Redford Westfield Prep (11-6) The Warriors take on many of the state’s best, evidenced by their No. 8 MPR despite six losses. Westfield has won seven of its last eight games, the lone defeat during that streak 55-53 to still-undefeated Flint Carman-Ainsworth on Jan. 16 – and with perhaps its most notable instate win of the season 46-45 in double overtime Jan. 12 over reigning Division 3 champion Ypsilanti Arbor Prep.


McBain (13-4) The Highland Conference race could go down to the finish, especially after McBain avenged its earlier 17-point loss to second-place Evart with a 51-35 win last week. McBain also has a six-point loss to league leader Lake City from Jan. 20, but can avenge that in the regular-season finale Feb. 23. The Ramblers additionally have a pair of victories over 12-win Beal City and a solid early loss to still-undefeated Division 2 Escanaba.

Ovid-Elsie (15-2) The Marauders haven’t slowed down a bit after last season’s 21-2 finish with league and District titles, the latter in Division 2. This season in Division 3, Ovid-Elsie is up to No. 6 in MPR with a 14-game winning streak since suffering its lone losses early to Pewamo-Westphalia (10-5) and Dansville (15-1). The Marauders handed Mackinaw City its first defeat Saturday, 59-55 on a neutral court, and also has a victory over 14-win Ithaca plus a two-game lead in the Mid-Michigan Activities Conference.


Fowler (11-6) Coming off back-to-back Division 4 championships, Fowler put together a schedule featuring solid-to-strong teams from Divisions 1-4 and sit No. 3 in Division 4 MPR. The losses have come to Midland Dow, Haslett, Lansing Catholic, Kent City and league rivals Dansville and Portland St. Patrick, and the Eagles avenged the Shamrocks defeat 51-44 last week. Fowler will need help to catch Dansville in the Central Michigan Athletic Conference, down two games from the league leader, but will try to get one back from the Aggies on Feb. 14.

Norway (16-1) The Knights are leading the large-school division of the Skyline Central Conference with the likely deciding matchup coming at Bark River-Harris next week. Norway has lost only to Niagara (Wis.), by five two weeks ago, and handed Carney-Nadeau (13-2) one of its losses among other strong work – and after ending last season’s 11-10 run with a 15-point District loss to the Wolves.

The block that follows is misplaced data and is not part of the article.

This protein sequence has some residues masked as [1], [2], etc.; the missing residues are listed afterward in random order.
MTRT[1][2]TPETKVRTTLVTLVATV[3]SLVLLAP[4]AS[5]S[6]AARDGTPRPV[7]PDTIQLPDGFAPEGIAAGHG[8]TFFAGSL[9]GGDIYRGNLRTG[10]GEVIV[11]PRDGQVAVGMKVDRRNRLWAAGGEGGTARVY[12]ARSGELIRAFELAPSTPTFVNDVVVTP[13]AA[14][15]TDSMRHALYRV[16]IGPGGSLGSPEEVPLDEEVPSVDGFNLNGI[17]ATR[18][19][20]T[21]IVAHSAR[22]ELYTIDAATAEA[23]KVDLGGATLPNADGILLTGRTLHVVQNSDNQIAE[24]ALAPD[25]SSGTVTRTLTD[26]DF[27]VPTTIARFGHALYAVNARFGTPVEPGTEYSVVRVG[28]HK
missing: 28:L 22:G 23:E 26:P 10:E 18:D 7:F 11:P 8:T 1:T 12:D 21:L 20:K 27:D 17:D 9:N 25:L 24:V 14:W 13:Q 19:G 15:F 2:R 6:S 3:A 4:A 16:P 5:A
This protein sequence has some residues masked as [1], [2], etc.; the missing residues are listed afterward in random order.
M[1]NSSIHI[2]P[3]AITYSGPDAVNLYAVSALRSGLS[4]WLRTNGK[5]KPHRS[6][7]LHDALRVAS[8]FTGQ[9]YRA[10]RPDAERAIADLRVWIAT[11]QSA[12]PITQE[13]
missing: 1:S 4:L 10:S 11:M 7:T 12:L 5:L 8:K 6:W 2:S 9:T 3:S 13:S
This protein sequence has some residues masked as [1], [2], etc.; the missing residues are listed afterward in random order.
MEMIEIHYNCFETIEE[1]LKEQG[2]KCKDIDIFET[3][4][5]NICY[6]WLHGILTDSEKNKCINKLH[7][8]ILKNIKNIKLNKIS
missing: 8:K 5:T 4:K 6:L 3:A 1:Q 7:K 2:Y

Can’t-Miss Contests

Be on the lookout for results of these games coming up: 

Tuesday – Coldwater (15-1) at Jackson Northwest (15-1) – The Mounties lead Coldwater by a win in the Interstate 8 Athletic Conference thanks to a 50-46 win in their first meeting Jan. 10.

Tuesday – Utica Ford (14-1) at Grosse Pointe North (13-2) – North has clinched a share of the Macomb Area Conference Red title heading into tonight’s league finale, while Ford won by a large margin in the MAC White.

Thursday – Houghton (13-1) at Hancock (13-1) – As noted above, Hancock leads the West-PAC West by a game – but will face second-place Houghton twice over the next two weeks.

Friday – Standish-Sterling (15-1) at Hemlock (13-3) – Hemlock owns the lead in the Tri-Valley Conference West 10-1 thanks to a 62-31 doubling up in the first meeting Jan. 6. But that remains the Panthers’ lone loss, and they’ve since handed TVC 10-2 co-leader Saginaw Valley Lutheran one of its two defeats.

Friday – Saline (15-2) at Temperance Bedford (16-1) – Saline is first and Bedford second in the Southeastern Conference Red thanks to Saline’s 41-22 win in their first meeting Jan. 27.

MHSAA.com's weekly “Breslin Bound” previews and reviews are powered by MI Student Aid, a part of the Office of Postsecondary Financial Planning located within the Michigan Department of Treasury. MI Student Aid encourages students to pursue postsecondary education by providing access to student financial resources and information. MI Student Aid administers the state’s 529 college savings programs (MET/MESP), as well as scholarship and grant programs that help make college Accessible, Affordable and Attainable for you. Connect with MI Student Aid at www.michigan.gov/mistudentaid and find more information on Facebook and Twitter @mistudentaid.

PHOTOS (Top) A trio of Fowler defenders surround a Bath player driving to the basket during a 49-27 win earlier this season; they meet again Thursday. (Middle) Maddie Bradford of Maple City Glen Lake contests a shot by Maggie Napont of Traverse City St. Francis during the Lakers' 51-45 win over the Gladiators last week. (Top photo by Click by Christine McCallister. Middle photo by Rick Sack/TC Rick Photo.)